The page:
By Arab News
By Mohamed Chebaro*
A historic day. Yet another one for Britain. The hero this time, Rishi Sunak, the new UK prime minister, gave an initial statement that lasted only 83 seconds. Despite his conciliatory and patriotic words to his party, the parliament and the nation, and maybe the financial market and the world, it was all a bit lost on me due to the fact that the new Conservative Party leader and occupant of No. 10 Downing Street was staring at the wrong camera.
One hopes a glitch such as this will be remedied so that Sunak can stare directly at the adversities facing the UK on all fronts. Yes, some are due to global uncertainty and unprecedented challenges left by the pandemic and, later, the war in Ukraine. But others are the result of an accumulation of failures by Conservative leaderships after Brexit, and their poor management of government policies, the economy and the public sector.
Sunak, we are told, as a young boy saw himself as a “Jedi” from “Star Wars,” and never imagined he would one day become PM. Here on earth, though, he will need exceptional powers simply to unite a fragmented Conservative Party, let alone lead a Cabinet of capable ministers ready to put the interest of the nation and its tiring population ahead of narrow ideologies.
The new PM must be commended for his courage in putting himself forward for the job in the midst of Britain’s problems, most of which are entirely of the Conservative Party’s making.
Britain’s fifth prime minister in six years has inherited an economy that was heading toward recession even before the recent turmoil triggered by his predecessor Liz Truss’s mini-budget sent shockwaves through the markets, crashing the pound. Sunak’s early comments saw him promising “stability and unity,” and vowing to bring “our party and our country together”. But away from the conciliatory words, his in-tray will be brimming with questions of how to deal with the soaring energy bills, labor shortages, spiralling inflation and climbing interest rates.
Yes, the former chancellor of the exchequer has been proven right on the economy, when he warned during the battle to succeed Johnson that the tax cuts promised by Truss was the wrong policy to pursue when government debt had already soared due to COVID-19 interventions. Investors today hope that he will stabilize the economy and the UK’s domestic political situation. And to say the least, he will need all the “Jedi” in him and his supporters to turn the dire situation around.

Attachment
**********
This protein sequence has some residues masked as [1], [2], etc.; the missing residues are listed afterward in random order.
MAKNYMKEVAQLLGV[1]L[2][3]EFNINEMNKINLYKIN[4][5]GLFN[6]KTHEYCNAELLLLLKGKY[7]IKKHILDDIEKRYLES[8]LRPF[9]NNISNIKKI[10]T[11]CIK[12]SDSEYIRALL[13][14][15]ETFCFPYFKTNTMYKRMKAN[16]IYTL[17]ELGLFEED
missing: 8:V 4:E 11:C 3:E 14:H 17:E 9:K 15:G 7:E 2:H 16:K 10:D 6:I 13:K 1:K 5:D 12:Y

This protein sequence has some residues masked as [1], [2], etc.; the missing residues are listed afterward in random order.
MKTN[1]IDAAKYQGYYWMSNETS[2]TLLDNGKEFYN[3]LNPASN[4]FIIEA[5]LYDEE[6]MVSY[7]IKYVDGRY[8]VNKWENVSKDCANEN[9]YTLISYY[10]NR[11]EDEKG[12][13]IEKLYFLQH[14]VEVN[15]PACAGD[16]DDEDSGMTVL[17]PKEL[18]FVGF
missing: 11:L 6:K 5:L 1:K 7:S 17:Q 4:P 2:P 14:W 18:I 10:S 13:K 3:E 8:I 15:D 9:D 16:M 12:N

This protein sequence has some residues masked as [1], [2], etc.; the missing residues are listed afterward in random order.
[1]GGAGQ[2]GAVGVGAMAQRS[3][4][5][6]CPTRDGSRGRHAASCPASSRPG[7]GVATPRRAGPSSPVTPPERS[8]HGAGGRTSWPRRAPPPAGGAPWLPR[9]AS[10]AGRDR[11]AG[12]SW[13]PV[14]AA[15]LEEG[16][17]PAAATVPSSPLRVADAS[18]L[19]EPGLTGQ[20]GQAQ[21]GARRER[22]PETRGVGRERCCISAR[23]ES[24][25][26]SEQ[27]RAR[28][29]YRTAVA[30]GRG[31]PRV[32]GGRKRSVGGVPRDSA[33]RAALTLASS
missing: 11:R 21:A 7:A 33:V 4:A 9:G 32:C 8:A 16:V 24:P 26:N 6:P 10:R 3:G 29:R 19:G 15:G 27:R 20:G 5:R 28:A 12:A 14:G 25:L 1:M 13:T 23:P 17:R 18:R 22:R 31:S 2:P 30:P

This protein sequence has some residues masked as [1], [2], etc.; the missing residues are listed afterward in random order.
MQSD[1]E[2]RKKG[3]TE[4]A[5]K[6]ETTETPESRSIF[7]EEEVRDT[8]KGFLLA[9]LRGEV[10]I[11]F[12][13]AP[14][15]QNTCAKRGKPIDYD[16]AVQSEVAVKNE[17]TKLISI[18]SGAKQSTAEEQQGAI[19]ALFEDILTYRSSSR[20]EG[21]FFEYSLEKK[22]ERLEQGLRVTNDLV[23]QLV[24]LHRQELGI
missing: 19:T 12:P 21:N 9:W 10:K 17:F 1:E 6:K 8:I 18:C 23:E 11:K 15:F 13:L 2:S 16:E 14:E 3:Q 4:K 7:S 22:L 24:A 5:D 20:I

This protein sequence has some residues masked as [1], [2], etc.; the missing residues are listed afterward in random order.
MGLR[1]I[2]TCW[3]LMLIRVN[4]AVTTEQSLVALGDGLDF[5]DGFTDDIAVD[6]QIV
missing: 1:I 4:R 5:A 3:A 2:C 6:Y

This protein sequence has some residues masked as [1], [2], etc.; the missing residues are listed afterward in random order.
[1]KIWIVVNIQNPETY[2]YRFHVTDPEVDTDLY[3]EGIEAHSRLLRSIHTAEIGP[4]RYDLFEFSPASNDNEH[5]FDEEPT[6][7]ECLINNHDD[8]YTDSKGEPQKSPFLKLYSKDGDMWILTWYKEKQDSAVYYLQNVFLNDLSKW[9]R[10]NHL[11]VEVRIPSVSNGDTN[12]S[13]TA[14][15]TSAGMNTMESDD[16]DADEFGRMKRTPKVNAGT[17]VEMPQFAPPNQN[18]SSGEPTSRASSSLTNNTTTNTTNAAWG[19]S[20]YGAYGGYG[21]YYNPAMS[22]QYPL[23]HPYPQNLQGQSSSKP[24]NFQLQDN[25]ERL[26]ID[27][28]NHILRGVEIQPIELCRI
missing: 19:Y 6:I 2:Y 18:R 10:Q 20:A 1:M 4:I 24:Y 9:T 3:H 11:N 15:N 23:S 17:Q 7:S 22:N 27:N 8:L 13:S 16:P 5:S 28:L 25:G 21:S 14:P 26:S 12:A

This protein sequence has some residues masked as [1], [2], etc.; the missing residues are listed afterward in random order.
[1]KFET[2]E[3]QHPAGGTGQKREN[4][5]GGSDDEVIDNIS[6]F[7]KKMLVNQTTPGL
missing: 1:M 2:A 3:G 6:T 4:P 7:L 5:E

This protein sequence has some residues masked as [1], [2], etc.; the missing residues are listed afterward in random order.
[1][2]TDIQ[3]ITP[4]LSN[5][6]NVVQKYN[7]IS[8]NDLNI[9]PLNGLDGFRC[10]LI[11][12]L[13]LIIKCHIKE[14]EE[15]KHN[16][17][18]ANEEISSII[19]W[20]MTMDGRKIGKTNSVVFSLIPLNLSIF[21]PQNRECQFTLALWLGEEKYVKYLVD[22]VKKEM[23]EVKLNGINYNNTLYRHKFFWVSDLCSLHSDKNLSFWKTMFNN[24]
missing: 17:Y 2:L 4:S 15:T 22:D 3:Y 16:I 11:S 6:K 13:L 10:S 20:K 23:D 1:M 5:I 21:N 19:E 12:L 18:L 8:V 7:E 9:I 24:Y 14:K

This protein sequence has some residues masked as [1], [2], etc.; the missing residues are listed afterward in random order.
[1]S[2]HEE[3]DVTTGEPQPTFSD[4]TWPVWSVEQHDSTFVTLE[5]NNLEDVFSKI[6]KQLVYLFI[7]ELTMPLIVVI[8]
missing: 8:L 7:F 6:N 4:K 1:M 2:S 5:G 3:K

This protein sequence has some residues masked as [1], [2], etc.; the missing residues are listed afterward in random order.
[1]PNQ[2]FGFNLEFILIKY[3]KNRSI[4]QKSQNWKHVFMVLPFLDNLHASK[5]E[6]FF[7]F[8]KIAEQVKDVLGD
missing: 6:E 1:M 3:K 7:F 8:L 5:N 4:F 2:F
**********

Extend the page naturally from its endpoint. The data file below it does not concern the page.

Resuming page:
The rising political and economic uncertainties since Brexit followed by the pandemic and then the war in Ukraine have been hugely damaging to British business confidence, with Jeremy Hunt, the new finance minister, taking reasonable early steps to stabilize the market. The new PM must continue this trend, providing a steady hand on the tiller to put the economy and politics of the country on a stable course.
Yes, opposition parties and the nation are right to call for a general election, and to question what magic wand or “Jedi sword” Sunak can possibly wield to help people deal with a cost-of-living crisis and soaring energy costs, and to prevent disruptive transport, care workers, lawyers and others from striking this winter as inflation exceeds 10 percent.
The next election must be held no later than January 2025. Polls have shown that the Labour Party is enjoying its largest lead in decades, pointing to a Tory wipe-out if elections were held now. That is why the 42-year-old Sunak, the youngest British prime minister in two centuries, is thought by the opposition parties to have “no mandate, no answers and no ideas.”
What will make or break Sunak’s tenure is the extent to which the Tory party is ready to fall in line, with news reports suggesting that some members have been tearing up their membership cards in protest at his premiership. The country has been on the brink since the misleading and divisive Brexit referendum. Sunak must not forget that he, like many ministers and Tory officials, failed to show the nation what it could reap as a result of leaving the EU, other than empty slogans about “taking back control” and building a “global Britain.”
Now the country’s finances, politics and social services are in disarray, with many feeling the effects of a starved social support system due to Tory austerity and mismanagement over the past 12 years. If the situation worsens, future generations are likely to inherit a heavily indebted, medium-sized nation still waiting for imaginary benefits that Brexit was supposed to have delivered.
- Mohamed Chebaro is a British-Lebanese journalist, media consultant and trainer with more than 25 years of experience covering war, terrorism, defense, current affairs and diplomacy.